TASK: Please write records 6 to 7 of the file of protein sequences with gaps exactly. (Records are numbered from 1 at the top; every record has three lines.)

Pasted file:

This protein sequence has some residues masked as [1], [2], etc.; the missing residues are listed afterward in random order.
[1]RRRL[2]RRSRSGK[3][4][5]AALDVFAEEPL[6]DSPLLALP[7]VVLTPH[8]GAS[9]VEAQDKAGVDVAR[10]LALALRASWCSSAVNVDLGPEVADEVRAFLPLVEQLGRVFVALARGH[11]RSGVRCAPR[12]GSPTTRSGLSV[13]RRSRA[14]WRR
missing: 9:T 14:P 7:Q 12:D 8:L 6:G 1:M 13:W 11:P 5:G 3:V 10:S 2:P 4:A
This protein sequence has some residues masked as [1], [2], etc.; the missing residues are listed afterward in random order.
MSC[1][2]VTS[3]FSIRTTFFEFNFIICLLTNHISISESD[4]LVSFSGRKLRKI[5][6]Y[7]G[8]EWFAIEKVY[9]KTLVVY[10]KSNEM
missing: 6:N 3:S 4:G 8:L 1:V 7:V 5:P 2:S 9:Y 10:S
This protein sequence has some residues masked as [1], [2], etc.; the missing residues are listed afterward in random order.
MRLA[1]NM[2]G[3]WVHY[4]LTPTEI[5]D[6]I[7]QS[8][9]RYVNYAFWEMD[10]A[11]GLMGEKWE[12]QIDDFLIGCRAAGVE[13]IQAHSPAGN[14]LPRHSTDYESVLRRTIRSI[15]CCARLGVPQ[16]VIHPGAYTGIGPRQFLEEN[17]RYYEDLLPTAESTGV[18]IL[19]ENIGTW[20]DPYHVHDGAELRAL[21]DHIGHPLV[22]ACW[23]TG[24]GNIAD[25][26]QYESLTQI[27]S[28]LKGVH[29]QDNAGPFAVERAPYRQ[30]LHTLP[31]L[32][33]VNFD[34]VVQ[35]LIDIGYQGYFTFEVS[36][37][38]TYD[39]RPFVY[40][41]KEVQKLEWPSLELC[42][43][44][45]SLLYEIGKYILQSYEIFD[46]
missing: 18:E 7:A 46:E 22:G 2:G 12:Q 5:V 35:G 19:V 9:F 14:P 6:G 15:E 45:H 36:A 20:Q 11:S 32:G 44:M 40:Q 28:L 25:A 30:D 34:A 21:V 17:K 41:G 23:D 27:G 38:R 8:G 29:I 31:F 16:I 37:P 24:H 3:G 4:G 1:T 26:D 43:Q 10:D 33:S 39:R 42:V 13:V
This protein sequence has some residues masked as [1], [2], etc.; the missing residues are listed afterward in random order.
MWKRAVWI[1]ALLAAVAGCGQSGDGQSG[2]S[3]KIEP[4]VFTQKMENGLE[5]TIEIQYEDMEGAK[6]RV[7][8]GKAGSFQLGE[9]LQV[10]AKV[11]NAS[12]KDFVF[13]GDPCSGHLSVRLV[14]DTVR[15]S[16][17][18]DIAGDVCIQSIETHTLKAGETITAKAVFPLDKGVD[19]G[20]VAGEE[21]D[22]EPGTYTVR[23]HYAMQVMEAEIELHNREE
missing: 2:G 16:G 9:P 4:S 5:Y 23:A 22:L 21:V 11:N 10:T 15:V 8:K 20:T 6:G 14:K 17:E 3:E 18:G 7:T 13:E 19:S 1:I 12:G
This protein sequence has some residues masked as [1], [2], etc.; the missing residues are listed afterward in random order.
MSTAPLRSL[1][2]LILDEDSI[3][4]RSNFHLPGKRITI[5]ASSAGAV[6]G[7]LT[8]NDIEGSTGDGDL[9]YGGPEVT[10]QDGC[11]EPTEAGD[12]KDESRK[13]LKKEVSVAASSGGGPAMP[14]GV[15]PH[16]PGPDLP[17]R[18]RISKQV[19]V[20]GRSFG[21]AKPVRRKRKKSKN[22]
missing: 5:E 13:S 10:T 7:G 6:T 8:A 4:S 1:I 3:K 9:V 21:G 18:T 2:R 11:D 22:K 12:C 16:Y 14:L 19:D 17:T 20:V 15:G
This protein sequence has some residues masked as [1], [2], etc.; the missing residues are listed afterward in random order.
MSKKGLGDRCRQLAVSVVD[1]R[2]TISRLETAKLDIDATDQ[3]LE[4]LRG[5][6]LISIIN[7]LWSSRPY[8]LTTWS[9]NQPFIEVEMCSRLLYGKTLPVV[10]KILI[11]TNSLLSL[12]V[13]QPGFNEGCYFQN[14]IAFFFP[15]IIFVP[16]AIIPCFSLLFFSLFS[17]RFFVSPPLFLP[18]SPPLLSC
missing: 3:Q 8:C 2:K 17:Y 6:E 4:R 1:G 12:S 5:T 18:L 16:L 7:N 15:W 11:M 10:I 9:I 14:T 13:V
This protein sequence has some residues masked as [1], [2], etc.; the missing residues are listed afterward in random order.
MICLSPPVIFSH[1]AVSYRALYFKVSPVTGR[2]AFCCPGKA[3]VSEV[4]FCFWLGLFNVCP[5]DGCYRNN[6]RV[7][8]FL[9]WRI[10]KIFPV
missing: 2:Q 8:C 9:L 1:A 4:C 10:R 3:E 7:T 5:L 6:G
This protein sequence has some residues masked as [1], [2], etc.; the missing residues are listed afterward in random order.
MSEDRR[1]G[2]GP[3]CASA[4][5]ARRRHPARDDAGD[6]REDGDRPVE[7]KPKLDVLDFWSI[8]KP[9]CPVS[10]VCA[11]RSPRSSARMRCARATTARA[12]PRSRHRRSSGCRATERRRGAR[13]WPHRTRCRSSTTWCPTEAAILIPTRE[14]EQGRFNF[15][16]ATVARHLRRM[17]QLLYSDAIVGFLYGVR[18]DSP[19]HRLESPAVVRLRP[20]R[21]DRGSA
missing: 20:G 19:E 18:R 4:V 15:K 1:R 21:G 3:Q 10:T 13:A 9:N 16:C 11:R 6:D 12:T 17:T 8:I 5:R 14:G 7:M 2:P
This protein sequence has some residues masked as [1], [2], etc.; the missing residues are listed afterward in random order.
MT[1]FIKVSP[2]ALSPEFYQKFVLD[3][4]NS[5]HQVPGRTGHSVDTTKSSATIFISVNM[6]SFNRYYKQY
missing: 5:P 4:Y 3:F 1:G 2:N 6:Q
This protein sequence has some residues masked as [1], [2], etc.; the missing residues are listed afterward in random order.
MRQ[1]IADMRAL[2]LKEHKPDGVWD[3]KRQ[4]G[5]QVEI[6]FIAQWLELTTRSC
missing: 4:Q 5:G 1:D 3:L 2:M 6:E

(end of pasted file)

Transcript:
This protein sequence has some residues masked as [1], [2], etc.; the missing residues are listed afterward in random order.
MSKKGLGDRCRQLAVSVVD[1]R[2]TISRLETAKLDIDATDQ[3]LE[4]LRG[5][6]LISIIN[7]LWSSRPY[8]LTTWS[9]NQPFIEVEMCSRLLYGKTLPVV[10]KILI[11]TNSLLSL[12]V[13]QPGFNEGCYFQN[14]IAFFFP[15]IIFVP[16]AIIPCFSLLFFSLFS[17]RFFVSPPLFLP[18]SPPLLSC
missing: 3:Q 8:C 2:K 17:Y 6:E 4:R 1:G 12:S 5:T 18:L 16:L 7:N 15:W 11:M 10:I 9:I 14:T 13:V
This protein sequence has some residues masked as [1], [2], etc.; the missing residues are listed afterward in random order.
MICLSPPVIFSH[1]AVSYRALYFKVSPVTGR[2]AFCCPGKA[3]VSEV[4]FCFWLGLFNVCP[5]DGCYRNN[6]RV[7][8]FL[9]WRI[10]KIFPV
missing: 2:Q 8:C 9:L 1:A 4:C 10:R 3:E 7:T 5:L 6:G